Project Title: Enhancing Anonymity Network Resilience against Pervasive Internet Attacks
Project Period: October 1, 2015 - September 30, 2019
Joint project with Georgetown and NRL focusing on research about resilience to attacks that reduce anonymity or that deny service.
The grant also includes a "transition to practice" component, which means we should not only help with the research side, but also build and deploy the more promising solutions.
- Produce research papers
- Release software (e.g. Tor) that includes fixes based on the research papers
- Work with Micah Sherr and Rob Jansen
Denial of Service
We've added an entire DoS subsystem in tor in 0.3.3.x series. Main ticket is #24902 which will be backported very soon to 0.2.9, 0.3.1 and 0.3.2 stable version.
We currently believe that guard discovery attacks are the most serious threat to anonymity and availability of the Tor network. We are collecting tickets for the these vectors under the Trac keyword guard-discovery.
This roadmap is a living document. We do not have an exhaustive list of all attacks and fixes for guard discovery, and other attacks that are also in scope for this sponsor may appear at any time. No plan survives contact with the enemy.
Short Term (0.3.2/0.3.3)
Our short term plan is to go after low hanging fruit. Several of the guard discovery attack vectors are very easy to mitigate, but very hard to solve entirely. We must not let perfect be the enemy of good during this phase.
To start, a few relatively simple changes can be completed on the 0.3.2/0.3.3 timescale that should mitigate vectors relating to our statistics reporting and gathering:
Separate from the above, Proposal 247 is our proposal for changing Tor's path selection for onion services to deal with middle-node trawling-based attacks. Unfortunately, Proposal 247 requires quite a bit of performance tuning before we can do a final implementation. The final implementation will also require extensive modifications to Tor's path selection code, at least for onion services.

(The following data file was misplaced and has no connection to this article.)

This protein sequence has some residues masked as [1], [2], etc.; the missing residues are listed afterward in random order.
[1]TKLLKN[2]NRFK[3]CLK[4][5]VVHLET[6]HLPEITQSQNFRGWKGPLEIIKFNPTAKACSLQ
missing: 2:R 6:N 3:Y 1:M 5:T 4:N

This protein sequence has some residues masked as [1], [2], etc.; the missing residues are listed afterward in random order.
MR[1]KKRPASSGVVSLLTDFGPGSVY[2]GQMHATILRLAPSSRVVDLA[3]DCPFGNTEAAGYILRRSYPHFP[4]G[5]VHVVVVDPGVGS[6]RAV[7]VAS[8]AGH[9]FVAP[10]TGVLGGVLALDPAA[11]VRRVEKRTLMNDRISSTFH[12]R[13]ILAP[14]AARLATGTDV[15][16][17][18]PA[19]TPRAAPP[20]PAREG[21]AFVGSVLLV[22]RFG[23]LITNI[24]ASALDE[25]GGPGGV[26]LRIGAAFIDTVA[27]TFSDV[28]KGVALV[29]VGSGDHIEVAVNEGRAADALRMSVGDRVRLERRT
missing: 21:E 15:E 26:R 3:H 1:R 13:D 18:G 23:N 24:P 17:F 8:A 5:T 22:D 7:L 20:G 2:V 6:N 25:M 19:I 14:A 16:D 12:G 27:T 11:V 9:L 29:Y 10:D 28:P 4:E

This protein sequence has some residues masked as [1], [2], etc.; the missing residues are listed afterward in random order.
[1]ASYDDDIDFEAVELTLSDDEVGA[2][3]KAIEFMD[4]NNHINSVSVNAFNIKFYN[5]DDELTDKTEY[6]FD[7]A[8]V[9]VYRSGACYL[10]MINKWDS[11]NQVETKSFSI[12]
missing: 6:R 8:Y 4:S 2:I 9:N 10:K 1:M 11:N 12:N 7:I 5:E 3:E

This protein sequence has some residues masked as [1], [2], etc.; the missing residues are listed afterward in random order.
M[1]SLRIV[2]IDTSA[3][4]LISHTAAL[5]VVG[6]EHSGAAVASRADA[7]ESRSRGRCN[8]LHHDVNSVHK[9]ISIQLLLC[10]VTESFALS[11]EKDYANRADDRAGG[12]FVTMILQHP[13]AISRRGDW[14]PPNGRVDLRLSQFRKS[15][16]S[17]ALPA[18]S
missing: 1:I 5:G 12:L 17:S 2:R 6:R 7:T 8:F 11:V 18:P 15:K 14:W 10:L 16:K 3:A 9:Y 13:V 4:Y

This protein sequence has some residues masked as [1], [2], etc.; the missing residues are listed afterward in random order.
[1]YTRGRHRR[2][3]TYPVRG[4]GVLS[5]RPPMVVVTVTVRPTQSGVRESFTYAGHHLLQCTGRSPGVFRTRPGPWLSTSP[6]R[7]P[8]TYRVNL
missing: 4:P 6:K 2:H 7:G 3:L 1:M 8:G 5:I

The good news is that we can provide significantly improved security before we complete a final implementation by providing torrc options and an add-on a Tor Controller that implements our intended path selection algorithm. This same add-on Tor controller will also be used for performance evaluation. The target release for this initial work is Tor 0.3.3, which freezes mid-January 2018. The set of development work for this is:
Long Term (post-0.3.3)
After 0.3.3, we plan to simulate the performance properties of Prop247 using the add-on controller. Separately, we will also simulate the time-until-compromise estimates of various parameter choices. We will use the results of these experiments to finalize parameter choices for the native Tor implementation of Proposal 247.
Proposal 247 by itself is insufficient to deal with all forms of guard discovery. In particular, circuit lifetime attacks like #22728 suggest that we need some way of re-establishing circuits to an IP/RP over a new path. the conflux technique may be one way to do this. Note that for #22728 we do not need the flow control and load balancing pieces of conflux. We only need the ability to migrate an RP/IP from one path to another.
Here are all of the post-0.3.3 guard discovery tickets:
As we address passive versions of #22728, we should also determine if the flow control mechanisms of conflux (or some other multipath routing) can provide any benefit against congestion attacks and other forms of denial of service attack against guard nodes.
XXX: I'm sure there are other things we need researched also.